Monday, June 27, 2016

The burden is undue.

Pretty straightforward.

In the other pending Supreme Court decisions remaining for the last term we'll ever have to be #WaitingForLyle, Virginia Gov. Bob McDonnell will not go to jail, payday lenders will be subject to interest rate caps ...

Rejecting calls from across the financial-services industry, the U.S. Supreme Court let stand a ruling that gives borrowers more power to enforce state limits on interest rates.
The justices turned away a company’s effort to avoid a class-action lawsuit over its efforts to collect credit-card debt from New York consumers.
The rebuff leaves intact a federal appeals court ruling that lenders say is already having far-reaching effects by undercutting the burgeoning internet lending business and raising questions about debt-backed securities that contain high-interest loans.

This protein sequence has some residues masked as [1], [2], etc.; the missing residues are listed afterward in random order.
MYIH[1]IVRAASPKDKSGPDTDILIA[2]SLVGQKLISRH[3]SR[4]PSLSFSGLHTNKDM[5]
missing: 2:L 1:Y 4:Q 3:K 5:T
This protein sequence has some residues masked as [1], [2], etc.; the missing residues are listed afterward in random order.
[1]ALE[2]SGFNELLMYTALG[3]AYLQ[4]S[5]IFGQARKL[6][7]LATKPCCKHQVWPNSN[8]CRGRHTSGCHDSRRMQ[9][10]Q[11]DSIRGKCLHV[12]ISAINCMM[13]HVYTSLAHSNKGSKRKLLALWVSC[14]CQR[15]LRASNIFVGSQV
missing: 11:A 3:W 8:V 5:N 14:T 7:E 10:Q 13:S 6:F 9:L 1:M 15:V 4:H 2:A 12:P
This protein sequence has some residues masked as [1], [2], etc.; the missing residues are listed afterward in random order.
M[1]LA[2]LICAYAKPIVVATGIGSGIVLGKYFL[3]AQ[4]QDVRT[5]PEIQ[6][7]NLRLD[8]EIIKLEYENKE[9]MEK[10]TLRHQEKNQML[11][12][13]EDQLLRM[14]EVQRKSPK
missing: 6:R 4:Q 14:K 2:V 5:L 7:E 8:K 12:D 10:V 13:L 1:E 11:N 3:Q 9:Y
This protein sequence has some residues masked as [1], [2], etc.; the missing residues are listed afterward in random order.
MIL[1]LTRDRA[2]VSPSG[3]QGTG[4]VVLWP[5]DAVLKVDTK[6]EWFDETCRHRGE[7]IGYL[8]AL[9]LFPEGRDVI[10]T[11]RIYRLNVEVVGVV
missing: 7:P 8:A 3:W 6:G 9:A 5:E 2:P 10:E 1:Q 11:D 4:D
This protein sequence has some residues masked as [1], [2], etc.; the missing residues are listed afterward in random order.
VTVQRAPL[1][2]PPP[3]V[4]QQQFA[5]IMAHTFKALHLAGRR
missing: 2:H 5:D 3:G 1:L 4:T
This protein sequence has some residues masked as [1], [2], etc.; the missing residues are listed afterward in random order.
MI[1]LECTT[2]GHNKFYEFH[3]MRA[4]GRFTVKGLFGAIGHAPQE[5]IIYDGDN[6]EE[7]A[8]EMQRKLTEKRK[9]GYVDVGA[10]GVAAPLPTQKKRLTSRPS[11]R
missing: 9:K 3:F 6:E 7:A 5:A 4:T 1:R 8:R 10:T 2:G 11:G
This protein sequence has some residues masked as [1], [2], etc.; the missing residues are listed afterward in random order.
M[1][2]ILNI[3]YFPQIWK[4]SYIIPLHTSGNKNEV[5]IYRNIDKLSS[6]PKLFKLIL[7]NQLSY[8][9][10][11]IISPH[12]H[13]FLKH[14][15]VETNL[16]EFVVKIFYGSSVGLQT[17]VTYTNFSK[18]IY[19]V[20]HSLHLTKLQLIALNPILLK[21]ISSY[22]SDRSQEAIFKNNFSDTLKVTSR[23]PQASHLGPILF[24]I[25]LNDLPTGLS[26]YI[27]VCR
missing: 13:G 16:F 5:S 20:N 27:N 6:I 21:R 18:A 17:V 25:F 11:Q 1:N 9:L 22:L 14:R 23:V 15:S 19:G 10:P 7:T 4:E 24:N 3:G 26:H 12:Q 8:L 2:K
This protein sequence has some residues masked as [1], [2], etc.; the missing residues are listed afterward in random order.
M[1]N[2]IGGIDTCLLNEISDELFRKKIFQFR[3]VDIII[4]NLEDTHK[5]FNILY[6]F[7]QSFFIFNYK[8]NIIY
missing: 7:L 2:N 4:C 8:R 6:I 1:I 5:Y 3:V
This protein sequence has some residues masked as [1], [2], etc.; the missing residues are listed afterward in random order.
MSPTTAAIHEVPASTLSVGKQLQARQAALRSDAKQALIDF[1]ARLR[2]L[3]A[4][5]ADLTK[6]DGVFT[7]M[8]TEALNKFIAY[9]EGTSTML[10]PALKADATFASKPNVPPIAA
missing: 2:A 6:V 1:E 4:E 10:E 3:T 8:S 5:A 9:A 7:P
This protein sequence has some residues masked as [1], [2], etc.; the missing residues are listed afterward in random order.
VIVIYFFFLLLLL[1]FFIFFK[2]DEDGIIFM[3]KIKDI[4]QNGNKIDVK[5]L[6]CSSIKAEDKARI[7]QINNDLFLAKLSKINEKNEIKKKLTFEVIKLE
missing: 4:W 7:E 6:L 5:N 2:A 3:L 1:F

The practical effects "are difficult to overstate," the debt collector, Encore Capital Group Inc.’s Midland unit, argued in the appeal.
The 2nd U.S. Circuit Court of Appeals in New York said borrowers in some circumstances can invoke their state’s usury laws, as the interest-rate caps are known, even if the loan originates elsewhere.

... and domestic abusers will lose their guns.

The U.S. Supreme Court backed the broad application of a federal law barring firearm possession by people convicted of misdemeanor domestic violence, ruling it could be used against two men convicted under a Maine law.
The justices voted 6-2 in the case, which drew attention in February when Justice Clarence Thomas asked questions during arguments for the first time in a decade. Thomas dissented from the ruling.

A great day for justice overall.

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